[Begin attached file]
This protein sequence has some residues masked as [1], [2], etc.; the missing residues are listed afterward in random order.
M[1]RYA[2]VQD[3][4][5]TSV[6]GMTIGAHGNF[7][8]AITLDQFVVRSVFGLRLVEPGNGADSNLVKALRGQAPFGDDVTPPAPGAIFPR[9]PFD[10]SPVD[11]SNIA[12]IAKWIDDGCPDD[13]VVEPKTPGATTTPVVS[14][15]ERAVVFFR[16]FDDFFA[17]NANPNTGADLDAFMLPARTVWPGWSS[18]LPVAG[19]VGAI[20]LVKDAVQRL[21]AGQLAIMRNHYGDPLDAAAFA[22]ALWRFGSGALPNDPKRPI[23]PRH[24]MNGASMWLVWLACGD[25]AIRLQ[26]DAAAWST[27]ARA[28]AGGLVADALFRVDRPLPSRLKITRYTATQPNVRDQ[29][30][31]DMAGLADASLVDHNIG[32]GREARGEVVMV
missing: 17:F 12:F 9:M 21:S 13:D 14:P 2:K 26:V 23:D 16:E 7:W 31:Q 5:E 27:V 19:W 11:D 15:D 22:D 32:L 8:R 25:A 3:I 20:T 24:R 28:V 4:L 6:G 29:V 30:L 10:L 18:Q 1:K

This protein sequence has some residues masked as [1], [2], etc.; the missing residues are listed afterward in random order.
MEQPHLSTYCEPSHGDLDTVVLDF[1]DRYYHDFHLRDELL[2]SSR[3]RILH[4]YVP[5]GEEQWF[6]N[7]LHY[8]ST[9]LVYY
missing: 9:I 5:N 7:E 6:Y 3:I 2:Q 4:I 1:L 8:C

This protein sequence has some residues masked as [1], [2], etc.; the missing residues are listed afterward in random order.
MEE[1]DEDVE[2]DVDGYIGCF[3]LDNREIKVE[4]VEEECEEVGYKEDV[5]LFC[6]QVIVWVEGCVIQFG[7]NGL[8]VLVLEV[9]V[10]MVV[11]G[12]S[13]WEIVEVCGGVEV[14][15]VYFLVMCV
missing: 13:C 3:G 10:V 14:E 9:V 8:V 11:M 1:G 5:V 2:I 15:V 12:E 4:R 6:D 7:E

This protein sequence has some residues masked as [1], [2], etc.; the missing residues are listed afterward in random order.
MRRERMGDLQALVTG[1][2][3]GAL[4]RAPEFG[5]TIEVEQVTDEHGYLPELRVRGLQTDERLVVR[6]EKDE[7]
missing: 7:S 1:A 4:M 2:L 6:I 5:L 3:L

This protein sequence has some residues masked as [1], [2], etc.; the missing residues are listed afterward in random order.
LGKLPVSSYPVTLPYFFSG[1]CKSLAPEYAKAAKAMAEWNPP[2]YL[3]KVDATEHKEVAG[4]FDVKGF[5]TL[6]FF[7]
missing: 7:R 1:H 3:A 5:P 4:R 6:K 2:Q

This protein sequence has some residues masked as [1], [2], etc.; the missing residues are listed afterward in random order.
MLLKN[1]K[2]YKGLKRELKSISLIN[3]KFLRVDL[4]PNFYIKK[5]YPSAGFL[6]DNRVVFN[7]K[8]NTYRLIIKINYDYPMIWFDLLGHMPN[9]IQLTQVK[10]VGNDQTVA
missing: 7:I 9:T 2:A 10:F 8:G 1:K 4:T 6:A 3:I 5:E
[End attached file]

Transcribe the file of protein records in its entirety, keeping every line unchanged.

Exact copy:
This protein sequence has some residues masked as [1], [2], etc.; the missing residues are listed afterward in random order.
M[1]RYA[2]VQD[3][4][5]TSV[6]GMTIGAHGNF[7][8]AITLDQFVVRSVFGLRLVEPGNGADSNLVKALRGQAPFGDDVTPPAPGAIFPR[9]PFD[10]SPVD[11]SNIA[12]IAKWIDDGCPDD[13]VVEPKTPGATTTPVVS[14][15]ERAVVFFR[16]FDDFFA[17]NANPNTGADLDAFMLPARTVWPGWSS[18]LPVAG[19]VGAI[20]LVKDAVQRL[21]AGQLAIMRNHYGDPLDAAAFA[22]ALWRFGSGALPNDPKRPI[23]PRH[24]MNGASMWLVWLACGD[25]AIRLQ[26]DAAAWST[27]ARA[28]AGGLVADALFRVDRPLPSRLKITRYTATQPNVRDQ[29][30][31]DMAGLADASLVDHNIG[32]GREARGEVVMV
missing: 17:F 12:F 9:M 21:S 13:D 14:P 2:K 26:V 23:D 16:E 7:W 31:Q 5:E 27:V 19:W 11:D 15:D 22:D 32:L 8:R 25:A 3:I 20:T 24:R 28:V 4:L 6:G 29:V 30:L 10:L 18:Q 1:K

This protein sequence has some residues masked as [1], [2], etc.; the missing residues are listed afterward in random order.
MEQPHLSTYCEPSHGDLDTVVLDF[1]DRYYHDFHLRDELL[2]SSR[3]RILH[4]YVP[5]GEEQWF[6]N[7]LHY[8]ST[9]LVYY
missing: 9:I 5:N 7:E 6:Y 3:I 2:Q 4:I 1:L 8:C

This protein sequence has some residues masked as [1], [2], etc.; the missing residues are listed afterward in random order.
MEE[1]DEDVE[2]DVDGYIGCF[3]LDNREIKVE[4]VEEECEEVGYKEDV[5]LFC[6]QVIVWVEGCVIQFG[7]NGL[8]VLVLEV[9]V[10]MVV[11]G[12]S[13]WEIVEVCGGVEV[14][15]VYFLVMCV
missing: 13:C 3:G 10:V 14:E 9:V 8:V 11:M 1:G 5:V 2:I 15:V 12:E 4:R 6:D 7:E

This protein sequence has some residues masked as [1], [2], etc.; the missing residues are listed afterward in random order.
MRRERMGDLQALVTG[1][2][3]GAL[4]RAPEFG[5]TIEVEQVTDEHGYLPELRVRGLQTDERLVVR[6]EKDE[7]
missing: 7:S 1:A 4:M 2:L 6:I 5:L 3:L

This protein sequence has some residues masked as [1], [2], etc.; the missing residues are listed afterward in random order.
LGKLPVSSYPVTLPYFFSG[1]CKSLAPEYAKAAKAMAEWNPP[2]YL[3]KVDATEHKEVAG[4]FDVKGF[5]TL[6]FF[7]
missing: 7:R 1:H 3:A 5:P 4:R 6:K 2:Q

This protein sequence has some residues masked as [1], [2], etc.; the missing residues are listed afterward in random order.
MLLKN[1]K[2]YKGLKRELKSISLIN[3]KFLRVDL[4]PNFYIKK[5]YPSAGFL[6]DNRVVFN[7]K[8]NTYRLIIKINYDYPMIWFDLLGHMPN[9]IQLTQVK[10]VGNDQTVA
missing: 7:I 9:T 2:A 10:F 8:G 1:K 4:T 6:A 3:I 5:E